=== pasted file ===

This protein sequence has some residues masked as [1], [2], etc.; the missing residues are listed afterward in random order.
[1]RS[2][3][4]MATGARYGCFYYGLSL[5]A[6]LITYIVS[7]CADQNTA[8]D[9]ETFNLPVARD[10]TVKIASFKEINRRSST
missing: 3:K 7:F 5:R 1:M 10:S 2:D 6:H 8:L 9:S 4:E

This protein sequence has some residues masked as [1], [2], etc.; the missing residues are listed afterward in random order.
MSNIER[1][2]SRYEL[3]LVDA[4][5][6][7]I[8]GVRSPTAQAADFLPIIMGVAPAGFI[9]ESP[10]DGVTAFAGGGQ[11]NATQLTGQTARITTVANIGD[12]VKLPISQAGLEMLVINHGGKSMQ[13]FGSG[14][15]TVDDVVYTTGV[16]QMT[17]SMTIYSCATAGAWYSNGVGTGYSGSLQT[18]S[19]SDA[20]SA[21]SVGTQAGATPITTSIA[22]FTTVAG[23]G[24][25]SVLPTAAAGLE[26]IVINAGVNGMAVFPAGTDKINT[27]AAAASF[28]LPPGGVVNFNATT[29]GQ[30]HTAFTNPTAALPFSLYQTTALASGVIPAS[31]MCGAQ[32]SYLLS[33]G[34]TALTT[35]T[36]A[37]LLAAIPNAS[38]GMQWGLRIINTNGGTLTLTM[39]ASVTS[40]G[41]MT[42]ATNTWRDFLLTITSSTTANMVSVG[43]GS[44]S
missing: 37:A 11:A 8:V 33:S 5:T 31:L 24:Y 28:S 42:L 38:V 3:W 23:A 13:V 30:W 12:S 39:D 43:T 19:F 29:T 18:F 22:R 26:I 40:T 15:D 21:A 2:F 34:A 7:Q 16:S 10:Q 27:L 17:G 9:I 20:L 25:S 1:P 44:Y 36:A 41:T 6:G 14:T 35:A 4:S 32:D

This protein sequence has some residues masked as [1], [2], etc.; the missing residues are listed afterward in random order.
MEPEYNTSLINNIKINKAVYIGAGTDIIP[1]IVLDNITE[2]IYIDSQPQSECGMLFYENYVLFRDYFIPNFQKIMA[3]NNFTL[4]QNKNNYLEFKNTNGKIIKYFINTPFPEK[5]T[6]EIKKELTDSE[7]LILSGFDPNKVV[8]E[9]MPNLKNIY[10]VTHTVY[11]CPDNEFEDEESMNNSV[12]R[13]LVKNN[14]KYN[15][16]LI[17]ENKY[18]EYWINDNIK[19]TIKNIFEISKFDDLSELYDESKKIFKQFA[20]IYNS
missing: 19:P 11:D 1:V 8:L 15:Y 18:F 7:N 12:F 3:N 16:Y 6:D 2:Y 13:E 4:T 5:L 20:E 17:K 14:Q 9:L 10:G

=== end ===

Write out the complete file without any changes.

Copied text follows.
This protein sequence has some residues masked as [1], [2], etc.; the missing residues are listed afterward in random order.
[1]RS[2][3][4]MATGARYGCFYYGLSL[5]A[6]LITYIVS[7]CADQNTA[8]D[9]ETFNLPVARD[10]TVKIASFKEINRRSST
missing: 3:K 7:F 5:R 1:M 10:S 2:D 6:H 8:L 9:S 4:E

This protein sequence has some residues masked as [1], [2], etc.; the missing residues are listed afterward in random order.
MSNIER[1][2]SRYEL[3]LVDA[4][5][6][7]I[8]GVRSPTAQAADFLPIIMGVAPAGFI[9]ESP[10]DGVTAFAGGGQ[11]NATQLTGQTARITTVANIGD[12]VKLPISQAGLEMLVINHGGKSMQ[13]FGSG[14][15]TVDDVVYTTGV[16]QMT[17]SMTIYSCATAGAWYSNGVGTGYSGSLQT[18]S[19]SDA[20]SA[21]SVGTQAGATPITTSIA[22]FTTVAG[23]G[24][25]SVLPTAAAGLE[26]IVINAGVNGMAVFPAGTDKINT[27]AAAASF[28]LPPGGVVNFNATT[29]GQ[30]HTAFTNPTAALPFSLYQTTALASGVIPAS[31]MCGAQ[32]SYLLS[33]G[34]TALTT[35]T[36]A[37]LLAAIPNAS[38]GMQWGLRIINTNGGTLTLTM[39]ASVTS[40]G[41]MT[42]ATNTWRDFLLTITSSTTANMVSVG[43]GS[44]S
missing: 37:A 11:A 8:V 33:S 5:T 31:L 24:Y 28:S 42:L 38:V 3:W 23:A 13:V 30:W 12:S 39:D 43:T 19:F 29:T 18:F 22:R 26:I 40:T 15:D 21:A 2:F 34:A 7:Q 16:S 10:Q 27:L 17:G 9:I 20:L 25:S 1:P 44:Y 36:A 41:T 6:G 14:T 35:A 4:S 32:D

This protein sequence has some residues masked as [1], [2], etc.; the missing residues are listed afterward in random order.
MEPEYNTSLINNIKINKAVYIGAGTDIIP[1]IVLDNITE[2]IYIDSQPQSECGMLFYENYVLFRDYFIPNFQKIMA[3]NNFTL[4]QNKNNYLEFKNTNGKIIKYFINTPFPEK[5]T[6]EIKKELTDSE[7]LILSGFDPNKVV[8]E[9]MPNLKNIY[10]VTHTVY[11]CPDNEFEDEESMNNSV[12]R[13]LVKNN[14]KYN[15][16]LI[17]ENKY[18]EYWINDNIK[19]TIKNIFEISKFDDLSELYDESKKIFKQFA[20]IYNS
missing: 19:P 11:D 1:V 8:L 15:Y 18:F 7:N 12:F 3:N 16:Y 6:D 2:Y 13:E 4:T 5:L 20:E 17:K 14:Q 9:L 10:G